(101a) A Plug-and-Play Microreactor Platform for Small Volume Reaction Optimization | AIChE

(101a) A Plug-and-Play Microreactor Platform for Small Volume Reaction Optimization


Nieuwland, P. - Presenter, Radboud University Nijmegen
Koch, K. - Presenter, Radboud University Nijmegen
Van Hest, J. - Presenter, Radboud University Nijmegen
Rutjes, F. - Presenter, Radboud University Nijmegen

Applications of microsystem technology in organic synthesis are rapidly growing. There are several benefits of scaling down synthetic reactions to the microliter scale, such as extremely efficient mass and heat transport. Furthermore, temperatures can be controlled in a fast, accurate and reproducible way, enabling a higher selectivity in reactions. In addition, working with lower volumes is safer and more cost efficient.

To explore the possibilities of these new technologies, we started a collaboration with the Fraunhofer Institute for Microelectronic Systems in Duisburg (Germany) to jointly design and develop our own microreactor systems aimed at application in organic synthesis. This has resulted in a new plug-and-play automated microreactor system for chemical synthesis, which is currently routinely used by our group to perform approximately one hundred reactions per day in a single chip.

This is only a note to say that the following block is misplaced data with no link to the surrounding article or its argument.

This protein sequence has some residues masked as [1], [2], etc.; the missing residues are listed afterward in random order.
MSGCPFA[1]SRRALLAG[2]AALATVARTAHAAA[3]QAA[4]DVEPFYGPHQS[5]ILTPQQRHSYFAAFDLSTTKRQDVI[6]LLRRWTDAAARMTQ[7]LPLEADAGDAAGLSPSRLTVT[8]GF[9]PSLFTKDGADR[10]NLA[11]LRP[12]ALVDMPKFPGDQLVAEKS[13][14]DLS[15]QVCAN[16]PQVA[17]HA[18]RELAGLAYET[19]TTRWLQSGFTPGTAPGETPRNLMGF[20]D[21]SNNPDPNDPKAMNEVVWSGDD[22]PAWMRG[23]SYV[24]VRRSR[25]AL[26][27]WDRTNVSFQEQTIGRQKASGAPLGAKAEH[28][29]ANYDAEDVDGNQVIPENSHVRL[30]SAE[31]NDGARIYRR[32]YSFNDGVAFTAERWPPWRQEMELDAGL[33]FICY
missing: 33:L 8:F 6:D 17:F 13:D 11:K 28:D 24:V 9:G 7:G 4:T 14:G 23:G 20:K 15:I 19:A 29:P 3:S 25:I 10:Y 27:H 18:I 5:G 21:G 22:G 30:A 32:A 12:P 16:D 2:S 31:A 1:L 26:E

We have used this automated setup to study various catalytic reaction types such as selective protection of alcohol groups, biphasic Pd-catalyzed cross-coupling reactions (e.g. Sonogashira), oxidation reactions (e.g. Swern-Moffatt oxidations at room temperature), organocatalytic reactions (e.g. asymmetric Mannich reactions), but also biocatalytic reactions using crude cell lysates (e.g. enzymatic formation of cyanohydrins involving hydroxynitrile lyases). In all of these cases, minute amounts of catalyst and starting material were sufficient to generate a large number of data points allowing fast and efficient (i) reaction optimization, (ii) determination of scope and limitations of specific reactions, and (iii) determination of pH and temperature profiles of enzymatic reactions. In most cases, there appeared to be no significant differences between the continuous flow microscale setup and batchwise lab-scale experiments, implying that the automated microscale setup can be used to screen reaction conditions for subsequent synthetic application at large scale.